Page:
Crashing Cars and Destroying Diamonds: It’s a NONE OF THE ABOVE Quiz!

If there’s an ancillary lesson to be learned from any given episode of NONE OF THE ABOVE, it’s that host Tim Shaw has expensive things that he’s willing to destroy all for the sake of science. He won’t give them to you, the viewer at home, nor will he give them to his volunteers. He might joke about awarding a Radical RXC sports coupe to a ten year old, but c’mon — it ain’t happening, kid.

Case in point:

Always asking for trouble by detonating explosions near a classic automobile...
Always asking for trouble by detonating explosions near a classic automobile…

But that’s just the start. Let’s examine this weeks wanton acts of destruction, shall we? Also, I’m going to quiz you, the readers. Those are the rules.

The 10pm episode – “Powers of Attraction” – derives its title from magnets, not facial symmetry or Drakkar Noir. Tim, of course, uses his magnet to destroy a nice lunch and a so-so chandelier.

For his grand finale, Tim decides to crash a bunch of cars. These cars include his classic Ford Ranchero, a late-model Cadillac, and a Radical RXC. The purpose of this experiment is to discover which sort of tires – brand new, half-worn, or racing – show the best traction on a wet road.

Not the racing tires
Not the racing tires

The answer turns out to be the half-worn tires. Modern tires actually create more channels to disperse water as the treads wear down. This throws the water from the asphalt and allows a better grip where the rubber meets the road. So next time you don’t hydroplane, thank the Michelin Man…

Or you could thank rubber. Rubber rules. It comes from trees in the form of latex with an incredible elasticity and waterproofiness built in. But do you know HOW rubber is harvested? Bet you never thought about that, did you? Is it:

A) Boiled out from the leaves

B) Drawn out by making incisions in the tree

C) Boiled out from the fiber of the tree

D) Collected from the roots

You know what they say: if you wanna make some rubber, you gotta cut some trees. The answer is B) Drawn out by making incisions in the tree. From these incisions, the sticky latex seeps out and can be harvested. Those of you in New England will recognize this process as “tapping” – similar to your yummy maple trees.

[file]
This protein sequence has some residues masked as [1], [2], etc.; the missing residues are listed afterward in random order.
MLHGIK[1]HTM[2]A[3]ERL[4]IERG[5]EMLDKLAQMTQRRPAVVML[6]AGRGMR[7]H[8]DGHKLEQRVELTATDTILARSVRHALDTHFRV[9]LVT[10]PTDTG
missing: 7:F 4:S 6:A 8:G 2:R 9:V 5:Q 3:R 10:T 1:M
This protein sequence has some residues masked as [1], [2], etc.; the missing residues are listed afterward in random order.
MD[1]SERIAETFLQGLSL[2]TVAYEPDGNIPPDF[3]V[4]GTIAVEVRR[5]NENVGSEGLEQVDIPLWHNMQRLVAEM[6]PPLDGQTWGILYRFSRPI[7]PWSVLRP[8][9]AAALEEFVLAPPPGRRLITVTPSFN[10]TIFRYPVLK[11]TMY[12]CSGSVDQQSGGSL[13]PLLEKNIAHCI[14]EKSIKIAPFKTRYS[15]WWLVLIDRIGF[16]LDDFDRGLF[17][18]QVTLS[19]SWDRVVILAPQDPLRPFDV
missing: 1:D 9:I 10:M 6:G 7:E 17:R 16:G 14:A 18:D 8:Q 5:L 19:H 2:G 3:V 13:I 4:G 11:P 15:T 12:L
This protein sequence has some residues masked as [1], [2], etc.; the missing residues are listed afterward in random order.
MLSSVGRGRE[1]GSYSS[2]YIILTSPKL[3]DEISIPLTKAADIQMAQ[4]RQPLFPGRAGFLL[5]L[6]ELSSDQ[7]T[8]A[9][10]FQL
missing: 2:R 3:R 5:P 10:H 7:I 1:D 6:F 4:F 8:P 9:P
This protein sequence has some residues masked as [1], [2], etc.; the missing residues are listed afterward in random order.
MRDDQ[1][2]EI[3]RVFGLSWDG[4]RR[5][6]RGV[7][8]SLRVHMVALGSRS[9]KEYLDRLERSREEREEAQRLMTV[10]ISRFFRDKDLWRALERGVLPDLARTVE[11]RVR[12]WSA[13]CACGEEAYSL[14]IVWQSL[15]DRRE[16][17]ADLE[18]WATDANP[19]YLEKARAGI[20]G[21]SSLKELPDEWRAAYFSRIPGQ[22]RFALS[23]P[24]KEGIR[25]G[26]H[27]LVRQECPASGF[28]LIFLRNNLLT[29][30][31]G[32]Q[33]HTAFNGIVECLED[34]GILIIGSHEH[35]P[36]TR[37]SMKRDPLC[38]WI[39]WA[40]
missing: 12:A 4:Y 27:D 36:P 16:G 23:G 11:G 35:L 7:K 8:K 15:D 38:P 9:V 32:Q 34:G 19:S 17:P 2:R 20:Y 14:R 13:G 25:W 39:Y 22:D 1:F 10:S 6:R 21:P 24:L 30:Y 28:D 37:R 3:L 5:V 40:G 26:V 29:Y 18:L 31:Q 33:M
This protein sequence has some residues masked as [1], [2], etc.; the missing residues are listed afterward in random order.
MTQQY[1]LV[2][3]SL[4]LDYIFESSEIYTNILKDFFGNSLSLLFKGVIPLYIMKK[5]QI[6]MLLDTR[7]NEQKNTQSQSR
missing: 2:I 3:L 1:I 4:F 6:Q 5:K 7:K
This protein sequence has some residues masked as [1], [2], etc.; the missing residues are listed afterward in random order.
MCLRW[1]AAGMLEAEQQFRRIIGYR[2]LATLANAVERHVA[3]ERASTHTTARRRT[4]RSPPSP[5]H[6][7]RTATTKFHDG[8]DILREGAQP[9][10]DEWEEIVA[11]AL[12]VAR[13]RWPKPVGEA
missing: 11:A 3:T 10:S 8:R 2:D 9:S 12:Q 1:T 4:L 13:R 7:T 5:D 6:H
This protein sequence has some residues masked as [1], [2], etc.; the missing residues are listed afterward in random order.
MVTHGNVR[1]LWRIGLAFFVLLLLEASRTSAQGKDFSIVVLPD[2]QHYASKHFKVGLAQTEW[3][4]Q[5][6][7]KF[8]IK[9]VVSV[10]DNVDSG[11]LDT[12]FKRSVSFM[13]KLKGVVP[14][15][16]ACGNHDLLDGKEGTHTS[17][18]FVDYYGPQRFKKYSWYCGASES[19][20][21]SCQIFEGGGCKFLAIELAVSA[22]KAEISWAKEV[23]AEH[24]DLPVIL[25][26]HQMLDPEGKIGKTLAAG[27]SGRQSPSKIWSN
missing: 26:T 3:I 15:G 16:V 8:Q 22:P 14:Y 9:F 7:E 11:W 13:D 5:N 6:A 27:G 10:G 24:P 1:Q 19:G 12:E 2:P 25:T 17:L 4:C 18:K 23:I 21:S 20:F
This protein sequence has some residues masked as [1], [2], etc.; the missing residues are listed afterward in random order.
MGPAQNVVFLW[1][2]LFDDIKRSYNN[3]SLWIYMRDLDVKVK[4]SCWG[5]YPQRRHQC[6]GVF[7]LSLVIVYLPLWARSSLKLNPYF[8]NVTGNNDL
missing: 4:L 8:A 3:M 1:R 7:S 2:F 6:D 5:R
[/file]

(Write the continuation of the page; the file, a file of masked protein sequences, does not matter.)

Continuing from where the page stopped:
Moving right along, at 10:30pm we get “Deep Heat,” which is less suggestive than it sounds. The heat we’re talking about here is over 4000°F thanks to a thermite reaction. The depth is which material – if any – can withstand the thermite’s scorching temps. Turns out the answer is good old sand, although Tim does destroy a car door just to prove his point.

Let's assume it was an expensive car
Let’s assume it was an expensive car

But why does thermite burn so intensely at such a high temperature? Does it:

A) Contain high amounts of oxygen

B) Contain high amounts of hydrogen

C) Contain trace amounts of alcohol

D) None of the above (HAH)

In addition to other attributes, one of the keys to thermite is that it A) Contains high amounts of oxygen. Oxides are half of the battle and provide a constant source of fuel for the high burning substance. This also means you can’t smother a thermite reaction, so put your fire blanket away.

The penultimate experiment (i.e. act of luxurious destruction) Tim pulls this week is vaporizing a diamond.

Just going to let that breathe…

Now, I’m sorry, did you have a tough time coughing up mad wads of cash for your partner’s engagement doohickey? Well, Tim Shaw is just turning diamonds into carbon dioxide over here. Yeah, the same gas that’s in your soda.

We often hear about diamond being the hardest material on earth, which is true, but its toughness (resistance to fracture) is only fair to good. Plus, when you superheat something and dunk it in liquid oxygen, well even a diamond will burn in that.

Goodbye, two months salary
Goodbye, two months salary

So with all this diamond waste happening right before our very eyes, which of the following is of actual use for diamonds?

A) Soles of tap shoes

B) Armor plates in flak jackets

C) Speaker domes

D) TV screens

The answer is… C) Speaker domes!  Speaker domes? Let me check on that. Yeah. Speaker domes! (I thought for sure it was tap shoes.) A diamond’s hardness will allow it to vibrate for a long long time without warping, promoting clear sound for audiophiles who are willing to shell out the dough.

No word yet if diamond speakers are an acceptable engagement gift, so proceed with caution, guy who is looking for an excuse to get a new surround sound system.

CALCULATE YOUR SCORE!

0 Correct – crushed beneath a chandelier

1 Correct – hanging on by a twisted strand of toilet paper

2 Correct – congrats, you’ve won a set of half-worn tires!

3 Correct – diamonds for you! Fair warning, keep them away from unscripted television presenters roving around the southwestern US

Don’t miss new episodes of None of the Above Mondays at 10pm and 10:30pm on the National Geographic Channel.

Comments

  1. Ivana
    September 12, 2014, 12:05 pm

    Can someone send me a link of video about destroying a diamond, please? I need it for school 🙂